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One glorious night

It’s the greatest pro quarterback performance ever — but with scant tangible evidence, it’s left to fading memories

On July 14, 1994, the Winnipeg Blue Bombers' Matt Dunigan obliterated the CFL’s single-game passing record by throwing for 713 yards in a 50-35 victory over the Edmonton Eskimos. But you really had to be there

Matt Dunigan, No. 16 in the July 14, 1994 game


Matt Dunigan, No. 16 in the July 14, 1994 game

It started, oddly enough, with a run play. Two of them, in fact.

And then a punt.

It was just over 20 years ago — July 14, 1994, to be exact — when Matt Dunigan obliterated the Canadian Football League’s single-game passing record by throwing for 713 yards in a 50-35 Winnipeg Blue Bombers victory over the Edmonton Eskimos.

Matt Dunigan at Investors Group Field on June 26, 2014.


Matt Dunigan at Investors Group Field on June 26, 2014.

But on the first play from scrimmage on the night he would set a pro passing record that still stands, the veteran Bomber quarterback simply turned around and stuffed the ball into the belly of Blaise Bryant and then watched the nifty running back gallop for five yards.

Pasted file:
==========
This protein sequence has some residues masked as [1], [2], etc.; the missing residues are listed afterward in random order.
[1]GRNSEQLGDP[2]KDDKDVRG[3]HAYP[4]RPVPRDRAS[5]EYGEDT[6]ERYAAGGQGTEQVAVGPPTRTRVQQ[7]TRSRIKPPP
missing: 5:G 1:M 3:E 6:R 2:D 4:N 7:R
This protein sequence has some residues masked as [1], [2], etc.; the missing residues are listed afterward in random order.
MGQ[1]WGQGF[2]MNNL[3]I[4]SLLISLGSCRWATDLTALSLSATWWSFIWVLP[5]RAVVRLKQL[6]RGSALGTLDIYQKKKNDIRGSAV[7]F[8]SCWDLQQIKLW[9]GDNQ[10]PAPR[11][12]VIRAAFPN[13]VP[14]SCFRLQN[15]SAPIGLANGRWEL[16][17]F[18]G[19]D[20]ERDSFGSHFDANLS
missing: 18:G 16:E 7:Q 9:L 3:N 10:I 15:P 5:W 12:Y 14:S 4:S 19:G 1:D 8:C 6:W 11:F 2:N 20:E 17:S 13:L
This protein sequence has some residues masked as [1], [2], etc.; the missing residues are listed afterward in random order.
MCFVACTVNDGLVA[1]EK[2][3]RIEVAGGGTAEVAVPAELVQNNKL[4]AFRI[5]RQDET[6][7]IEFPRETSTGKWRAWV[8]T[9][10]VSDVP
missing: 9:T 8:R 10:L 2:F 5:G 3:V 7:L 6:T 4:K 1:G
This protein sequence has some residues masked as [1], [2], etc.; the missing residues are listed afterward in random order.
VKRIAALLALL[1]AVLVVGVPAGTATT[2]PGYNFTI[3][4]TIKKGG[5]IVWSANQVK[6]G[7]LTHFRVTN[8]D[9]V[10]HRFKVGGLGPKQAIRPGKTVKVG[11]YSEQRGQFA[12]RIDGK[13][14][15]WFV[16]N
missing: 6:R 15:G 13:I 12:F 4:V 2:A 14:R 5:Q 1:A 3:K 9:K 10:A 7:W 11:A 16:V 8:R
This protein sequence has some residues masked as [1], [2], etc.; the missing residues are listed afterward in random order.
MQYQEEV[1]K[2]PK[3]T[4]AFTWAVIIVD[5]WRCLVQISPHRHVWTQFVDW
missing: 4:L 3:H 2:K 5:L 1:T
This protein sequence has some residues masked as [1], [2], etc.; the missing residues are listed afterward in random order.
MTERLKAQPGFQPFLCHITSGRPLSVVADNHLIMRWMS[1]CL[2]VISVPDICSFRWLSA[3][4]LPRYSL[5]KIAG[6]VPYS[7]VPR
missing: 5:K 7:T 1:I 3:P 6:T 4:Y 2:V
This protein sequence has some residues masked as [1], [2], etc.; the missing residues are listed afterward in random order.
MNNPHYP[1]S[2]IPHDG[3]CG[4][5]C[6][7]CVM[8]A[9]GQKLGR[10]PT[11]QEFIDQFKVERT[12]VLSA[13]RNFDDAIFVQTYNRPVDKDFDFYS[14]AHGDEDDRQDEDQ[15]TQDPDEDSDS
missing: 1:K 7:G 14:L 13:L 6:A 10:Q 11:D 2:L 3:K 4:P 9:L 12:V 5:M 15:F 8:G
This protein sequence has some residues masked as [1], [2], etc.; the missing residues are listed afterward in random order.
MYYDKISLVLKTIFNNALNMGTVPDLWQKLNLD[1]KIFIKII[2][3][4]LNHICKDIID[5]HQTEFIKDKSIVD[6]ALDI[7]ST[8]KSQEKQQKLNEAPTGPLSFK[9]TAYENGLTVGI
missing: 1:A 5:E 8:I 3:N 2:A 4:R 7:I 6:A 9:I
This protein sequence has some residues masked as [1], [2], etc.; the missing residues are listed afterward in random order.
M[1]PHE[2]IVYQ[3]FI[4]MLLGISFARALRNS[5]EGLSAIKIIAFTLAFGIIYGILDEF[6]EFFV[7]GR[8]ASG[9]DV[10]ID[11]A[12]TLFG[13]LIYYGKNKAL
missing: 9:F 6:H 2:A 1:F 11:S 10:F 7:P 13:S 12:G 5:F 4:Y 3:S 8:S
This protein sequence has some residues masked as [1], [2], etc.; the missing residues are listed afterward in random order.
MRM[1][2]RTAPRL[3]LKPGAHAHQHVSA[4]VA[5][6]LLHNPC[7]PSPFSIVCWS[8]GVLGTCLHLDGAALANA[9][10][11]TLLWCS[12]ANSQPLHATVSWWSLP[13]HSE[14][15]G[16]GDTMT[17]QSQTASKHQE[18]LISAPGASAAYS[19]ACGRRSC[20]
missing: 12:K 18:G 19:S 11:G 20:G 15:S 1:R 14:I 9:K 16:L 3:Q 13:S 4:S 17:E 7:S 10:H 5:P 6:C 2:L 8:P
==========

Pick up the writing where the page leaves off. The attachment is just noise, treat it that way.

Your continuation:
And on second-and-five the play called for Bryant to carry again... only to see him fumble the ball and have it recovered by offensive lineman Chris Walby a yard short of the first-down marker.

Out trotted Bob Cameron to punt and, as a result, there was absolutely nothing to the start of the Bombers’ 1994 home opener that left anyone at Winnipeg Stadium believing a magical night was about to unfold.

Over the course of the next two and a half hours, Dunigan & Co. would eviscerate the Eskimos defence while establishing the new CFL passing mark, breaking the old mark of 601 set by Danny Barrett just 11 months earlier.